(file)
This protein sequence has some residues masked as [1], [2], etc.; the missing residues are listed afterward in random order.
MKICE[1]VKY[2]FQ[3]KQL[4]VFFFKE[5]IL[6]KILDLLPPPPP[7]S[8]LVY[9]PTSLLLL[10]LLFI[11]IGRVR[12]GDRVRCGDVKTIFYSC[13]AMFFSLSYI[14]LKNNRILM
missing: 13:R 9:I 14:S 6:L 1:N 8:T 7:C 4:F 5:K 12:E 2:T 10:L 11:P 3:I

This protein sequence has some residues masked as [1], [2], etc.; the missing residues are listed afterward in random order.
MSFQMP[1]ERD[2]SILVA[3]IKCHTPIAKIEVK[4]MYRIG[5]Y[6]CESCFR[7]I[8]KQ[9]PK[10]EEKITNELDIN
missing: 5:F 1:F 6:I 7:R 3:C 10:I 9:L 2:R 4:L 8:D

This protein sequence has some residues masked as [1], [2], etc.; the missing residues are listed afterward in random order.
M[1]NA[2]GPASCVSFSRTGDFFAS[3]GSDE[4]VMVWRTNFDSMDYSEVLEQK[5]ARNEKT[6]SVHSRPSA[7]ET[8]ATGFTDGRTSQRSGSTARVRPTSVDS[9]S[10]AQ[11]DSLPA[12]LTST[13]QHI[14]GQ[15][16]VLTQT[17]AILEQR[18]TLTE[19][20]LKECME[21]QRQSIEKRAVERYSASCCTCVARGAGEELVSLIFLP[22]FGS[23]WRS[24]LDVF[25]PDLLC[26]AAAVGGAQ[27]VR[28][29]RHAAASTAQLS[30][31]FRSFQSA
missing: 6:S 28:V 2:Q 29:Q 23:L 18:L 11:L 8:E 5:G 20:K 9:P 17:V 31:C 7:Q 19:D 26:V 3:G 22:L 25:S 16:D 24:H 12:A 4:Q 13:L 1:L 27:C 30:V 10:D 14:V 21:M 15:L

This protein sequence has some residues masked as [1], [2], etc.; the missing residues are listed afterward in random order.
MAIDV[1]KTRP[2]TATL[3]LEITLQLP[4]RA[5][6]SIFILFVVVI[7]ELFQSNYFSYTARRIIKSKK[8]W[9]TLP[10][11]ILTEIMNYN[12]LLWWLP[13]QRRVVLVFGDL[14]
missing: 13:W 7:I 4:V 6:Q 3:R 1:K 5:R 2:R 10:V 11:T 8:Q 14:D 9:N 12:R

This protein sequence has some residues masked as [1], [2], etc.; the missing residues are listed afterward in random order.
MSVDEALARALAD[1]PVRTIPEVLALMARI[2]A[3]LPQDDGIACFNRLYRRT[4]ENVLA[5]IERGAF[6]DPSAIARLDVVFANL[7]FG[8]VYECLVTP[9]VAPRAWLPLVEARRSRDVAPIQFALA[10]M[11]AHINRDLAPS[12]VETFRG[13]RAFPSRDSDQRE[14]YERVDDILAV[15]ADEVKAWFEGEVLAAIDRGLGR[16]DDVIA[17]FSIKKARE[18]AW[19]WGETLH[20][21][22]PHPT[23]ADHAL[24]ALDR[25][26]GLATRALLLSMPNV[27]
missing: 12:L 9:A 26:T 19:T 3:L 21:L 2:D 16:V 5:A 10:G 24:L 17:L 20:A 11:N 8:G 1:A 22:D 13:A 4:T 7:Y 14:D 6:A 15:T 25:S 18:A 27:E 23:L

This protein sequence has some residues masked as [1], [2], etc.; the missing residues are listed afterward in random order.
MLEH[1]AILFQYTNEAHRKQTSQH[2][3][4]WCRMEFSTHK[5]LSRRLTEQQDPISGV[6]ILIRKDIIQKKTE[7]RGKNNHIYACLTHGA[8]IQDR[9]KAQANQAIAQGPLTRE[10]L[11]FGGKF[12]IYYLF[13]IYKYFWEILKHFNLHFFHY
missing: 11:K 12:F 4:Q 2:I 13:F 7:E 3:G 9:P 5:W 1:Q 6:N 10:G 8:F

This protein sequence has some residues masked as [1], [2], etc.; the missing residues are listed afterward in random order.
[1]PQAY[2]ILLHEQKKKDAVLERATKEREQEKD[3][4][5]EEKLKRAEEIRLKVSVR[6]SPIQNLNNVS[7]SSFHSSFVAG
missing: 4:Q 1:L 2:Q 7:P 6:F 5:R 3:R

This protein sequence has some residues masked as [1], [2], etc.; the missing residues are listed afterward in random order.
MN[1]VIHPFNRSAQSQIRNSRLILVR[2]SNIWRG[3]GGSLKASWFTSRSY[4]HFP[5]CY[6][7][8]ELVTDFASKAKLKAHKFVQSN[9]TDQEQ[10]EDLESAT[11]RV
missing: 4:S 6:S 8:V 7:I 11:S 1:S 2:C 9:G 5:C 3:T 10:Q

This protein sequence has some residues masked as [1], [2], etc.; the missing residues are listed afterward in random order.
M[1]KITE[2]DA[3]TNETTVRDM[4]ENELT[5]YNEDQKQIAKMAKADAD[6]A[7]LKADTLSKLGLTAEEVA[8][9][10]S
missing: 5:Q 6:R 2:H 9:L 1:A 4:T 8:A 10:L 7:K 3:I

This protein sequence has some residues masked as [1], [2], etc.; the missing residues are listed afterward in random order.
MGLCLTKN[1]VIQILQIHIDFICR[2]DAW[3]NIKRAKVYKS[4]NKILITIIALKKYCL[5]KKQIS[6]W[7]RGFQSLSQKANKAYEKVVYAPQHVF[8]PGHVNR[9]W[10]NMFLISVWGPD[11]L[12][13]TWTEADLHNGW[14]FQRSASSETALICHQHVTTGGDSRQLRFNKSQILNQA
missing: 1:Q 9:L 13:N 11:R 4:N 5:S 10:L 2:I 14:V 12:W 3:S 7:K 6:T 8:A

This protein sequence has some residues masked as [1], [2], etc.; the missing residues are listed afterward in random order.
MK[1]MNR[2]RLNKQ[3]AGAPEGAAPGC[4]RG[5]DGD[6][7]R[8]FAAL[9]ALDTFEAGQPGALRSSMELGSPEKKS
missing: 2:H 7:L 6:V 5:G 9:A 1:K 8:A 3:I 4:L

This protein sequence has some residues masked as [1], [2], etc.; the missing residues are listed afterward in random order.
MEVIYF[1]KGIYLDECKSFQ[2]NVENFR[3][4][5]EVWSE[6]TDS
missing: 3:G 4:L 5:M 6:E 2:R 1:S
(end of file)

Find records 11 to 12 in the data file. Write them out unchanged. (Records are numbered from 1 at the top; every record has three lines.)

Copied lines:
This protein sequence has some residues masked as [1], [2], etc.; the missing residues are listed afterward in random order.
MK[1]MNR[2]RLNKQ[3]AGAPEGAAPGC[4]RG[5]DGD[6][7]R[8]FAAL[9]ALDTFEAGQPGALRSSMELGSPEKKS
missing: 2:H 7:L 6:V 5:G 9:A 1:K 8:A 3:I 4:L

This protein sequence has some residues masked as [1], [2], etc.; the missing residues are listed afterward in random order.
MEVIYF[1]KGIYLDECKSFQ[2]NVENFR[3][4][5]EVWSE[6]TDS
missing: 3:G 4:L 5:M 6:E 2:R 1:S